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A Garden of Accessible Delights

With the right tools and set up, people with disabilities can work the earth and grow living things.

October 25, 1998|Kathy Price-Robinson | Kathy Price-Robinson is a freelance writer. She can be reached at kathyprice @

FRESNO — After Karen Barnes' career as a legal secretary was cut short a few years ago by carpel tunnel syndrome, and her knees and back started giving her trouble because of a degenerative nerve disorder, she was understandably blue.

"I was so depressed," she recalled. "I thought, 'I can't do this. I can't do that. I can't bend over, I can't stoop. I can't lift.' I was having a hard time."

Ironically, it was while visiting her stroke-stricken mother in a convalescent home that Barnes, 43, felt a glimmer of hope. There, she joined her mother and other patients in an unusual therapy program--gardening.

"As soon as they had their hands in the soil, their faces just lit up," Barnes said, recalling her mother and other residents gardening from their wheelchairs in raised flower and vegetable beds.

"They looked so happy."

Back at home in Fresno, unfortunately, Barnes' infirmities kept her from practicing the gardening therapy she craved; bending down to the earth was unbearably painful, and even standing was a chore.

But Barnes felt more optimistic after she came across a flyer announcing gardening classes at the Garden of the Sun, a two-acre demonstration garden sponsored by the UC Cooperative Extension.

After taking a class last year and becoming a volunteer at the garden, Barnes teamed up with a few other volunteers who also had various disabilities--including arthritis, back pain, diabetes and degenerative nerve disorders--and together they developed and built a handicapped accessible garden.

Called the No Barriers Garden, and situated in the Garden of the Sun, it was designed to show, rather than tell, how disabled people can engage in gardening.

In March, the No Barriers Garden was opened to the public for classes, tours and informal visits.

Fragrant and flowering, the No Barriers Garden consists of 15 raised planting beds, made of wooden planks and elevated on thick posts, as well as an array of adaptive garden tools that Barnes and other volunteers have discovered allow them to work the soil.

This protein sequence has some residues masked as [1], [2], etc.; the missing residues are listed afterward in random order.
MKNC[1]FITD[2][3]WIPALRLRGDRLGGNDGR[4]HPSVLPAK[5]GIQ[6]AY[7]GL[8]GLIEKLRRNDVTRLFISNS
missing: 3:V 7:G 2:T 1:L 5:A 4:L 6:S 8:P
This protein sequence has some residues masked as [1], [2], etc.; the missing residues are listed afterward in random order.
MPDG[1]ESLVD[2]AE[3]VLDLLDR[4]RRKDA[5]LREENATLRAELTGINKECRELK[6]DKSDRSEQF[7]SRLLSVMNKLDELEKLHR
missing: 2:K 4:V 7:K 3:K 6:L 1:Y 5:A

For instance, for people who can't easily bend their wrists, like Barnes, trowels and rakes with angled handles make working the soil less painful. A small rolling cart gives people with chronic fatigue disorders a place to sit and work. Raised beds with padded sides allow for bruise-free leaning while laboring.

"You don't have to give up gardening if you have disabilities," said Pam Elam, a horticulturist and director of the garden. "You just have to learn to do it a new way."

The purpose of the No Barriers Garden, other than providing therapeutic gardening for the dozen or so volunteers, is to teach disabled people and their caretakers how they can create easy-to-use gardens.

So far, about 200 people have seen demonstrations at the garden.

One visitor, Gloria Romero, is a recreational therapist at the San Joaquin Valley Rehabilitation Hospital. She said she "felt in [her] heart" that gardening was good for recovering stroke, surgery and accident patients, and she was encouraged when the volunteers confirmed for her that gardening has recognized therapeutic efforts.

While Romero hasn't yet built raised beds for her patients, she has started her garden program modestly by placing house plants on a card table for those in her care to water, trim and transplant.

When people work with plants, she noticed, they become more verbal and social.

Other visitors to the No Barrier Garden have been both physical therapists and psychotherapists. One man came to see how to build raised gardens for his 84-year-old mother, who uses a wheelchair to get around.

The garden was created on a shoestring budget of $800 from a state affirmative-action grant, written by Elam, who had seen a similar demonstration garden in England.

Among the garden's features is a trellis that can be lowered by pulley to a flat position, allowing a person with limited overhead reach to nurture vines. Another pulley system lowers a hanging plant to a level where it can easily be tended by a gardener in a wheelchair.

Most of the No Barrier Garden consists of soil- and flower-filled beds raised to various levels to accommodate gardeners sitting on stools or wheelchairs or leaning on the padded sides for support.

"When you have a disability or injury, gardening just hurts," said Joyce Becker, a master gardener and coordinator of the volunteer committee who suffers from arthritis and fibromyalgia, which causes muscle weakness.

Becker, 66, also suffered depression after she retired from her government job a few years ago and found herself "doing the couch thing." That alarmed her because during her working years, she administered worker compensation cases and saw people's mental, emotional and physical health decline after injury.

"People who are injured think: 'I'm sick. I hurt. I don't want to move.' The hardest part was getting them off the couch, on their feet and doing something," Becker recalled.

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